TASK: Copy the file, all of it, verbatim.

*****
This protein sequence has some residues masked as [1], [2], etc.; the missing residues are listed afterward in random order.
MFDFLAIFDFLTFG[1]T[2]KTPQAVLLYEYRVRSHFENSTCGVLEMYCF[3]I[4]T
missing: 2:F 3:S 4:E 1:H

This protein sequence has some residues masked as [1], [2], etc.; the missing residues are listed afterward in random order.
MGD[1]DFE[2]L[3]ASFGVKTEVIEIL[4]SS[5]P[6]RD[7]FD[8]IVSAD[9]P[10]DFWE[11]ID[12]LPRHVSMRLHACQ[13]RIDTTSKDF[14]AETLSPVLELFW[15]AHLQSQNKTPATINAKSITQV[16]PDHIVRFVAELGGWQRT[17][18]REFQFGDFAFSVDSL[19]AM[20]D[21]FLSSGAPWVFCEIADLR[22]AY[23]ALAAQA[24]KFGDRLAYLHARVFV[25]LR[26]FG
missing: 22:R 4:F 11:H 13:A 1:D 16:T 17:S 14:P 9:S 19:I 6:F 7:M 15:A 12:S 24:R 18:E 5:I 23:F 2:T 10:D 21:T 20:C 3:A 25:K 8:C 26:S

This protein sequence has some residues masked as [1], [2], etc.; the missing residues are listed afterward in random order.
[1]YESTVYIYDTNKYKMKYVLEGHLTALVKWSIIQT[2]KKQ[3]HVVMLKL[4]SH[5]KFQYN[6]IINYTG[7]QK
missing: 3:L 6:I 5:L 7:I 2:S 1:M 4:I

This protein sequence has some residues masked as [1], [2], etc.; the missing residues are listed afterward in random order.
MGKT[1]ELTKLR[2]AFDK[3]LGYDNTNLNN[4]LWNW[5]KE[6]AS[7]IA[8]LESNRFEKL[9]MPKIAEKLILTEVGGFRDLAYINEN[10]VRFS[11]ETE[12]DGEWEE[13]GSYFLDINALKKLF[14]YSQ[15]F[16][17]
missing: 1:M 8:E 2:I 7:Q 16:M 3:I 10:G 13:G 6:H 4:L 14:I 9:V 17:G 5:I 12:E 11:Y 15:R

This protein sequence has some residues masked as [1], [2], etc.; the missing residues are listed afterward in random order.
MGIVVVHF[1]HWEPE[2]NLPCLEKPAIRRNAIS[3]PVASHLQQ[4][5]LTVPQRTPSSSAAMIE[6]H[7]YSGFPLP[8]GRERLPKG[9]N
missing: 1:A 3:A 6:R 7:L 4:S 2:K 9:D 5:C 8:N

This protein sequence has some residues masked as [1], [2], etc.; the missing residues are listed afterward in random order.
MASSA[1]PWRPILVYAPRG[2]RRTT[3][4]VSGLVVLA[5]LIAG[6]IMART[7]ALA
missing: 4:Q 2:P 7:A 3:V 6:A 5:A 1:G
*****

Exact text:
This protein sequence has some residues masked as [1], [2], etc.; the missing residues are listed afterward in random order.
MFDFLAIFDFLTFG[1]T[2]KTPQAVLLYEYRVRSHFENSTCGVLEMYCF[3]I[4]T
missing: 2:F 3:S 4:E 1:H

This protein sequence has some residues masked as [1], [2], etc.; the missing residues are listed afterward in random order.
MGD[1]DFE[2]L[3]ASFGVKTEVIEIL[4]SS[5]P[6]RD[7]FD[8]IVSAD[9]P[10]DFWE[11]ID[12]LPRHVSMRLHACQ[13]RIDTTSKDF[14]AETLSPVLELFW[15]AHLQSQNKTPATINAKSITQV[16]PDHIVRFVAELGGWQRT[17][18]REFQFGDFAFSVDSL[19]AM[20]D[21]FLSSGAPWVFCEIADLR[22]AY[23]ALAAQA[24]KFGDRLAYLHARVFV[25]LR[26]FG
missing: 22:R 4:F 11:H 13:A 1:D 16:T 17:S 14:P 9:S 19:I 6:F 7:M 15:A 12:S 24:R 18:E 5:I 23:F 2:T 10:D 21:T 20:C 3:A 25:K 8:C 26:S

This protein sequence has some residues masked as [1], [2], etc.; the missing residues are listed afterward in random order.
[1]YESTVYIYDTNKYKMKYVLEGHLTALVKWSIIQT[2]KKQ[3]HVVMLKL[4]SH[5]KFQYN[6]IINYTG[7]QK
missing: 3:L 6:I 5:L 7:I 2:S 1:M 4:I

This protein sequence has some residues masked as [1], [2], etc.; the missing residues are listed afterward in random order.
MGKT[1]ELTKLR[2]AFDK[3]LGYDNTNLNN[4]LWNW[5]KE[6]AS[7]IA[8]LESNRFEKL[9]MPKIAEKLILTEVGGFRDLAYINEN[10]VRFS[11]ETE[12]DGEWEE[13]GSYFLDINALKKLF[14]YSQ[15]F[16][17]
missing: 1:M 8:E 2:I 7:Q 16:M 3:I 10:G 13:G 6:H 4:L 14:I 9:V 17:G 5:I 12:E 11:Y 15:R

This protein sequence has some residues masked as [1], [2], etc.; the missing residues are listed afterward in random order.
MGIVVVHF[1]HWEPE[2]NLPCLEKPAIRRNAIS[3]PVASHLQQ[4][5]LTVPQRTPSSSAAMIE[6]H[7]YSGFPLP[8]GRERLPKG[9]N
missing: 1:A 3:A 6:R 7:L 4:S 2:K 9:D 5:C 8:N

This protein sequence has some residues masked as [1], [2], etc.; the missing residues are listed afterward in random order.
MASSA[1]PWRPILVYAPRG[2]RRTT[3][4]VSGLVVLA[5]LIAG[6]IMART[7]ALA
missing: 4:Q 2:P 7:A 3:V 6:A 5:A 1:G